Open Access Research article

Parents’ experience with child safety restraint in China

Xiaojun Chen12, Jingzhen Yang34, Corinne Peek-Asa35 and Liping Li12*

Author Affiliations

1 The First Affiliated Hospital of Shantou University Medical College, Shantou, China

2 Injury Prevention Research Center, Shantou University Medical College, Shantou, China

3 The University of Iowa Injury Prevention Research Center, Iowa, USA

4 Department of Social and Behavioral Sciences, Kent State University, Kent, USA

5 Department of Occupational and Environmental Health, University of Iowa, Iowa, USA

For all author emails, please log on.

BMC Public Health 2014, 14:318  doi:10.1186/1471-2458-14-318

Published: 7 April 2014



Child safety restraints are effective measures in protecting children from an injury while traveling in a car. However, the rate of child restraint use is extremely low in Chinese cities. Parent drivers could play an important role in promoting child safety restraint use, but not all of them take active responsibility.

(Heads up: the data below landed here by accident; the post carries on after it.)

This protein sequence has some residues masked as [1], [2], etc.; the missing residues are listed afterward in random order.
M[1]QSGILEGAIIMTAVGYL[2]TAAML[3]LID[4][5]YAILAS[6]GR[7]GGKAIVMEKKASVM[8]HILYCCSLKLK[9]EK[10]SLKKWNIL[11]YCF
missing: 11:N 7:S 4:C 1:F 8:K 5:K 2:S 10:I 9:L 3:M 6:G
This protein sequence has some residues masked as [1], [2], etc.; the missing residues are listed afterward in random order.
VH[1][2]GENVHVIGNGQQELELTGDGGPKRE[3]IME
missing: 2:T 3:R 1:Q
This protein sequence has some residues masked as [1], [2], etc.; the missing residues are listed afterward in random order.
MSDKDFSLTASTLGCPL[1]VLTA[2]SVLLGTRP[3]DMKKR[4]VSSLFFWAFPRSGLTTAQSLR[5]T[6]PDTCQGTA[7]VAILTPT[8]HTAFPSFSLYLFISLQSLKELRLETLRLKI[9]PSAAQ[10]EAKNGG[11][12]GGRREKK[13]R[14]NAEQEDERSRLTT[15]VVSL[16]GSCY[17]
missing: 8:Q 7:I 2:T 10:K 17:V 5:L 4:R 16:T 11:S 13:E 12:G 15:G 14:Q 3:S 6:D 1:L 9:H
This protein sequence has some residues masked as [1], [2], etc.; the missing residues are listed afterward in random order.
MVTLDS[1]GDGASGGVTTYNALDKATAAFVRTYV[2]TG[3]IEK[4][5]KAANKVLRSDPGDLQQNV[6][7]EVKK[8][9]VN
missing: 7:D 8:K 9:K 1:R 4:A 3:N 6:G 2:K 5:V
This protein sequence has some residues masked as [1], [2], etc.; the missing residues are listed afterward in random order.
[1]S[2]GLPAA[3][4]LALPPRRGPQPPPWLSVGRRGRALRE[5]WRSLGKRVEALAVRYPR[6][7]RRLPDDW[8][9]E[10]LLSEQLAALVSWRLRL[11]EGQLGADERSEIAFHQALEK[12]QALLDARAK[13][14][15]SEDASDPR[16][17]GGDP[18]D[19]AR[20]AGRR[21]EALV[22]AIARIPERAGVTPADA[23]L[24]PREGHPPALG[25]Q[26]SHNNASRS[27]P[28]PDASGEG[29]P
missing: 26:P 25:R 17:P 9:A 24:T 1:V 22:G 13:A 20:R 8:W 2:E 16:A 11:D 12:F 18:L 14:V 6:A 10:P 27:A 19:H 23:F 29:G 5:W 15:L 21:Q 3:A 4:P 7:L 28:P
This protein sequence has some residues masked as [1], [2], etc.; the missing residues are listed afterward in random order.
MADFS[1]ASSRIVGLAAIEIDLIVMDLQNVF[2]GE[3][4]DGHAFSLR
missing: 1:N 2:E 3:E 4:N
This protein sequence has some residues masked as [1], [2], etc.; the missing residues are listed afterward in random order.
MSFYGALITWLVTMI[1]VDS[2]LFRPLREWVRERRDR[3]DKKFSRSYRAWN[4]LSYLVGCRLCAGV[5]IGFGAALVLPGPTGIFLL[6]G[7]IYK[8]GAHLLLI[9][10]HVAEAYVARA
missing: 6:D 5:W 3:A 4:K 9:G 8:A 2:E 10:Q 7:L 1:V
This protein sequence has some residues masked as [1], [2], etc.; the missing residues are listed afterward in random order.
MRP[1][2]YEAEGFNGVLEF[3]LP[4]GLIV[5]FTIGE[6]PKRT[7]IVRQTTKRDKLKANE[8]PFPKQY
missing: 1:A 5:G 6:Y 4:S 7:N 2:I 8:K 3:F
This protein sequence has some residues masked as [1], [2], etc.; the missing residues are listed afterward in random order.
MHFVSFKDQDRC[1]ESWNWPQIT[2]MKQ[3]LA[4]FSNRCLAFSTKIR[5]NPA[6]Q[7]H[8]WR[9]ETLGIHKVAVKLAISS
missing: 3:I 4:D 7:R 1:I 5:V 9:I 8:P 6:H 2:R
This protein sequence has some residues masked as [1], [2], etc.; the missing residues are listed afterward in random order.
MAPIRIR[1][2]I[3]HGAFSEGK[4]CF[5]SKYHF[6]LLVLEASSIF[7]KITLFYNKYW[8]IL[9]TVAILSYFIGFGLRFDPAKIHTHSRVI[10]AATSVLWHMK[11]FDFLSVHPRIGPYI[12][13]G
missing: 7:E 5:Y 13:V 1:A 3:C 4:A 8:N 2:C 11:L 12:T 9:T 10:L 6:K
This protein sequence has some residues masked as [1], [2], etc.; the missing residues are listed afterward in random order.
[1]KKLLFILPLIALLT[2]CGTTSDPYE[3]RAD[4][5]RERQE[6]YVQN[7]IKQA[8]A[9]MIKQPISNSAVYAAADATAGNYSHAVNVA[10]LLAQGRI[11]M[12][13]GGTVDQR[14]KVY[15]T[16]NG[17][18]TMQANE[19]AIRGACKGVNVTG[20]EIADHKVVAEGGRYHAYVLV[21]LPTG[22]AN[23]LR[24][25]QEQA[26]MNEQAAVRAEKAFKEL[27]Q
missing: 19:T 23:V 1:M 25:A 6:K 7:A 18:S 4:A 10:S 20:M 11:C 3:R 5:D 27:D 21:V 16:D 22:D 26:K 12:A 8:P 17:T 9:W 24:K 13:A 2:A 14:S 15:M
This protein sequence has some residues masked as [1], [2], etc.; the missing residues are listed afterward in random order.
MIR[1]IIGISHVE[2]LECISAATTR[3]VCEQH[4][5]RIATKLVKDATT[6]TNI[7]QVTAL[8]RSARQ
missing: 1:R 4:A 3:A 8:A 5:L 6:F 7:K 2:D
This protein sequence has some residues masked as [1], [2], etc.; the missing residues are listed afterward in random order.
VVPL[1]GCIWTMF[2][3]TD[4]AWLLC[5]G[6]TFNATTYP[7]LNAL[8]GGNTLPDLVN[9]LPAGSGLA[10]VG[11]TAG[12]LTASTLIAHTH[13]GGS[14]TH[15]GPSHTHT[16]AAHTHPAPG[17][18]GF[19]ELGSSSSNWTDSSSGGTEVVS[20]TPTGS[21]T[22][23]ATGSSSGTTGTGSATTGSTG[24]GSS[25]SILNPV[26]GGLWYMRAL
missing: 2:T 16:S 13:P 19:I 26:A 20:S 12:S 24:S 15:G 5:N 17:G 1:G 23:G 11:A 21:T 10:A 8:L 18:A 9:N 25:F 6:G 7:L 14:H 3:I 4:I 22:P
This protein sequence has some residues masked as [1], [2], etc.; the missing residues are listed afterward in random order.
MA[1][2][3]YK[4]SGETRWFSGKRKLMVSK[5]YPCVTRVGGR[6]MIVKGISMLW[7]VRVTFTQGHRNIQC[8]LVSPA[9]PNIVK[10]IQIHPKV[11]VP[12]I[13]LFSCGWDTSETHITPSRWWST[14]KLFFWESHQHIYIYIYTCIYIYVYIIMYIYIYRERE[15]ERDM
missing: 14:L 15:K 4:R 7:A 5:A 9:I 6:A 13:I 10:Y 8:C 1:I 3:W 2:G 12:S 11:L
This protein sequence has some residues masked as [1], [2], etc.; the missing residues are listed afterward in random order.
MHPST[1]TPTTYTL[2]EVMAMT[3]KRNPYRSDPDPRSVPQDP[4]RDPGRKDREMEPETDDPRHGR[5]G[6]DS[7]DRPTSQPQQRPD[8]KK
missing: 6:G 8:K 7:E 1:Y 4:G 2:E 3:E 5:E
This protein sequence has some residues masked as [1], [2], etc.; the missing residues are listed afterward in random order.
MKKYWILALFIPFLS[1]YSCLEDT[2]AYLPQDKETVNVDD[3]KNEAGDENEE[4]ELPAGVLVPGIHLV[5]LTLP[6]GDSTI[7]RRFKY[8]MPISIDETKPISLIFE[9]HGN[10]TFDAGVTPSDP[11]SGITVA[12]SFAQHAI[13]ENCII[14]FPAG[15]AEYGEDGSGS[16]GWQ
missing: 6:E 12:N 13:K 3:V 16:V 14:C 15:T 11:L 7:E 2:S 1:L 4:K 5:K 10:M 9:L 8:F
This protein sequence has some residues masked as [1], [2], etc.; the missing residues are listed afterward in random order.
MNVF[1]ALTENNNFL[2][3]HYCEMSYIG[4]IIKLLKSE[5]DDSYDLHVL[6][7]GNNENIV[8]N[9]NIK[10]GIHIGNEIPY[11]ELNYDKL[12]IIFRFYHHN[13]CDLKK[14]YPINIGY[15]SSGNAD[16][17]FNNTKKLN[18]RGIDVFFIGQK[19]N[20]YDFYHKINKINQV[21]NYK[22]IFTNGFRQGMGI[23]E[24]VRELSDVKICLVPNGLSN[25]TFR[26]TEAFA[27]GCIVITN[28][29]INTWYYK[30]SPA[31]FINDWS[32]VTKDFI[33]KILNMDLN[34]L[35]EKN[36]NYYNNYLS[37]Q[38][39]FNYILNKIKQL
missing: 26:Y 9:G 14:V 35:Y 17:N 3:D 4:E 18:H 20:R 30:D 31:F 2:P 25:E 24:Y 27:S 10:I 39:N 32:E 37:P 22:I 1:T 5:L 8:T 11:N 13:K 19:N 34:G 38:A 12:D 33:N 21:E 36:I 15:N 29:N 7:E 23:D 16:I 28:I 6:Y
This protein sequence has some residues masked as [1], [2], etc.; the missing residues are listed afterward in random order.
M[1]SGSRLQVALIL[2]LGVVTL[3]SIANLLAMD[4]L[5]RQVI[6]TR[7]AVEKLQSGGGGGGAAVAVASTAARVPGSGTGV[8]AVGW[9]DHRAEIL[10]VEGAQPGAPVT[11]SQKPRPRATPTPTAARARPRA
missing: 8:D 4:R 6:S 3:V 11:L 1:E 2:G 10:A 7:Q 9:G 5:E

This study used a qualitative approach and included 14 in-depth interviews among parents with a child, under the age of 6, living in Shantou City (7 child safety restraint users and 7 non-users). Purposive sampling was used to recruit eligible parent drivers who participated in a previous observation study. Interview data were collected from March to April 2013. The audio taped and transcribed data were coded and analyzed to identify key themes.


Four key themes on child safety restraint emerged from the in-depth interviews with parents. These included 1) Having a child safety restraint installed in the rear seat with an adult sitting next to the restrained child is ideal, and child safety restraint is seen as an alternative when adult accompaniment is not available; 2) Having effective parental education strategies could help make a difference in child safety restraint use; 3) Inadequate promotion and parents’ poor safety awareness contribute to the low rate of child safety restraint in China; 4) Mandatory legislation on child safety restraint use could be an effective approach.


Inadequate promotion and low awareness of safe traveling by parents were closely linked to low child safety seat usage under the circumstance of no mandatory legislation. Future intervention efforts need to focus on increasing parents’ safe travel awareness combined with CSS product promotion before the laws are enacted.

Child safety seat; Interview; Qualitative research